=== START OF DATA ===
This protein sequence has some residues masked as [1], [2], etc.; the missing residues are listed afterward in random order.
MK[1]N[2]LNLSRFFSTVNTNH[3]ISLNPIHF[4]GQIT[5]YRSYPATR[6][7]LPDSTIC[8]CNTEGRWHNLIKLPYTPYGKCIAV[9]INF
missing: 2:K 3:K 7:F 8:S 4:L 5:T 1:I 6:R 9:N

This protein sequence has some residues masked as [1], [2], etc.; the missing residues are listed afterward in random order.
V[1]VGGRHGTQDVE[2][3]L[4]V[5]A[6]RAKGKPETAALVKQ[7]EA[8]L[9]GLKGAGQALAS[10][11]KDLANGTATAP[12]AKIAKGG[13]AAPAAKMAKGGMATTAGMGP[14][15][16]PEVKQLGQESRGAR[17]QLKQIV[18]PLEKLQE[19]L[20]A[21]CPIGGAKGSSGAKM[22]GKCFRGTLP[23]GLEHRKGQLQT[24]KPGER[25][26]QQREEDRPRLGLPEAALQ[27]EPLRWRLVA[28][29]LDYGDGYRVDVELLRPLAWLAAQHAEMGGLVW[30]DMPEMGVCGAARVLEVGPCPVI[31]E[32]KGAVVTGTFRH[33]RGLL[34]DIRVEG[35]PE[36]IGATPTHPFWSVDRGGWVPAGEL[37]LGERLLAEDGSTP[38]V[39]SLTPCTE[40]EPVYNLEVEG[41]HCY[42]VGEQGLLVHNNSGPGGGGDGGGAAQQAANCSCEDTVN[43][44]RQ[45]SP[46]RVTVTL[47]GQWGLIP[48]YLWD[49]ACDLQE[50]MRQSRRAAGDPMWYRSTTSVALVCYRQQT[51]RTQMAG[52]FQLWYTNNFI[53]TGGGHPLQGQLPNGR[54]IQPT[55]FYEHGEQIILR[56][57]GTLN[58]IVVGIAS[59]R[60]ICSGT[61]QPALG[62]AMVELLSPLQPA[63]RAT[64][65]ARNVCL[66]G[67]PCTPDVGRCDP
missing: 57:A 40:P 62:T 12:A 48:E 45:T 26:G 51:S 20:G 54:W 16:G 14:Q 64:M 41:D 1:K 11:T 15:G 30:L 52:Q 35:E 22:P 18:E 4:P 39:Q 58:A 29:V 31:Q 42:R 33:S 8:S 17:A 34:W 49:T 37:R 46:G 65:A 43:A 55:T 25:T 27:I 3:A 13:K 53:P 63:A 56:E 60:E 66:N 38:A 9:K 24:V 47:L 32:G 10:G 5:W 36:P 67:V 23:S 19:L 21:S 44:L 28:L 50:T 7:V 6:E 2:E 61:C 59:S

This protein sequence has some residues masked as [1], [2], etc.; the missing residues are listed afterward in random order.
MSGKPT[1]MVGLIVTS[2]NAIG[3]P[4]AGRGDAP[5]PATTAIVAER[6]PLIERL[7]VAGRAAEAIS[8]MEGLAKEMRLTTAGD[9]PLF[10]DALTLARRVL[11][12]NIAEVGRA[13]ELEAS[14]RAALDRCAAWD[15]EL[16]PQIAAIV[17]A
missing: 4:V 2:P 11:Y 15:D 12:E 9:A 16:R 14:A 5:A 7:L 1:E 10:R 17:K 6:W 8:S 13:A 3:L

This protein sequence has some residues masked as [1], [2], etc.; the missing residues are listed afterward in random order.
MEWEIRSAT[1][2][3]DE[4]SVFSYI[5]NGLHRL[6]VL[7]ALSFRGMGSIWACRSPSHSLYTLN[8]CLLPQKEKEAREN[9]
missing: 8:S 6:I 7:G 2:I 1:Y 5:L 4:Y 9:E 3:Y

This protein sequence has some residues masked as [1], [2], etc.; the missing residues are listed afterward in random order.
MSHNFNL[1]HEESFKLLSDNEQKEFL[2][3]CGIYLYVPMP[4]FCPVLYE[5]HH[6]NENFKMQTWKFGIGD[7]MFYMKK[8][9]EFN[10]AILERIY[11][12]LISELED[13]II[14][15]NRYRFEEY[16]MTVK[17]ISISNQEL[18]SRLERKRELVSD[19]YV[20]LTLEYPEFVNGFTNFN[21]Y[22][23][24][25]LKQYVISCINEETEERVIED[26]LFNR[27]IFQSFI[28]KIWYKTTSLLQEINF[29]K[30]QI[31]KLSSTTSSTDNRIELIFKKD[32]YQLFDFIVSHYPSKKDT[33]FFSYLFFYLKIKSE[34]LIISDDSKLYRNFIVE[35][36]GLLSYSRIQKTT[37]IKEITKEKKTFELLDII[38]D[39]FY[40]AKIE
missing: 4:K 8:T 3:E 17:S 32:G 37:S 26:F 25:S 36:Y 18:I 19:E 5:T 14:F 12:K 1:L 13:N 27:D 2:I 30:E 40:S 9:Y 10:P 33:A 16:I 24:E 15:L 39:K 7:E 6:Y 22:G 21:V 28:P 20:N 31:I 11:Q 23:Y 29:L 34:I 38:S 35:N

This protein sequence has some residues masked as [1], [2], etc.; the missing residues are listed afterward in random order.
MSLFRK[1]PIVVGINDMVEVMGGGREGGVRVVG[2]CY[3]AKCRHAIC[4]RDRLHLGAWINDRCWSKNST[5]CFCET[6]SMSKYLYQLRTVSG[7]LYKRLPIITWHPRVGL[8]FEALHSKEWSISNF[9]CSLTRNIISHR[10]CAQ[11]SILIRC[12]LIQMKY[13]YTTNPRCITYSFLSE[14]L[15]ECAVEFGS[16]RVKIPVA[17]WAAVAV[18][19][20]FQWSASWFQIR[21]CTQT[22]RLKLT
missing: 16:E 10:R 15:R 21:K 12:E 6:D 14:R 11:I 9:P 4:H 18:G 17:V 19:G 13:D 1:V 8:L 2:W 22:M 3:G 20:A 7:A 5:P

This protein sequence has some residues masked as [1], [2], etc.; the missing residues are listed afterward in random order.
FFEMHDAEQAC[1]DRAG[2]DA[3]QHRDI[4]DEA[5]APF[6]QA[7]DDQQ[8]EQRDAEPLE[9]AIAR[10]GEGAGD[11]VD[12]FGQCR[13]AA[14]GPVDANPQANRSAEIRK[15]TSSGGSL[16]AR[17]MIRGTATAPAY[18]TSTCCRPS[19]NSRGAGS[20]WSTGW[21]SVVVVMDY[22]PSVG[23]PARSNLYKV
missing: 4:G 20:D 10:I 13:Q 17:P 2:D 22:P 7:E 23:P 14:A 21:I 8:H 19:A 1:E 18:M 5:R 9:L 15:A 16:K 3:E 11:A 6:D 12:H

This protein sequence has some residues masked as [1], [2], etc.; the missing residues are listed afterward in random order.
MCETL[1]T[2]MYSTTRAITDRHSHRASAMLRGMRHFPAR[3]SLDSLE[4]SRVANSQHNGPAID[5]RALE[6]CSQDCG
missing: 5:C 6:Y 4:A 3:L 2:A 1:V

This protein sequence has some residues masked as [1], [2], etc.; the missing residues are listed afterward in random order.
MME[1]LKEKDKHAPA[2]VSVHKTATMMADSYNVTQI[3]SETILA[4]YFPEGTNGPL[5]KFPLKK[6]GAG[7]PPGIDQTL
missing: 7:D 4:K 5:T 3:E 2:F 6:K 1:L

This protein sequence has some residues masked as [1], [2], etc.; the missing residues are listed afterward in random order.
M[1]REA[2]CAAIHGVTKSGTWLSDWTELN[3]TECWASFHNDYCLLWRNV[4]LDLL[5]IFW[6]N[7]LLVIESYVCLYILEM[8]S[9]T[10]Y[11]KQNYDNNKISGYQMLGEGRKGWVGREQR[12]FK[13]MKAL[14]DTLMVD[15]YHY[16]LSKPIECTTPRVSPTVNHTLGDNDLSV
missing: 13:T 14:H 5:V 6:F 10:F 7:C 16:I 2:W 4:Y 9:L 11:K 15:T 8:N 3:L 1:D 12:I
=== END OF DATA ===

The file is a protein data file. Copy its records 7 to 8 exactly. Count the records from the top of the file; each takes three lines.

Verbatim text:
This protein sequence has some residues masked as [1], [2], etc.; the missing residues are listed afterward in random order.
FFEMHDAEQAC[1]DRAG[2]DA[3]QHRDI[4]DEA[5]APF[6]QA[7]DDQQ[8]EQRDAEPLE[9]AIAR[10]GEGAGD[11]VD[12]FGQCR[13]AA[14]GPVDANPQANRSAEIRK[15]TSSGGSL[16]AR[17]MIRGTATAPAY[18]TSTCCRPS[19]NSRGAGS[20]WSTGW[21]SVVVVMDY[22]PSVG[23]PARSNLYKV
missing: 4:G 20:D 10:I 13:Q 17:P 2:D 22:P 7:E 23:P 14:A 21:I 8:H 19:A 1:E 18:M 5:R 9:L 15:A 16:K 3:E 11:A 6:D 12:H

This protein sequence has some residues masked as [1], [2], etc.; the missing residues are listed afterward in random order.
MCETL[1]T[2]MYSTTRAITDRHSHRASAMLRGMRHFPAR[3]SLDSLE[4]SRVANSQHNGPAID[5]RALE[6]CSQDCG
missing: 5:C 6:Y 4:A 3:L 2:A 1:V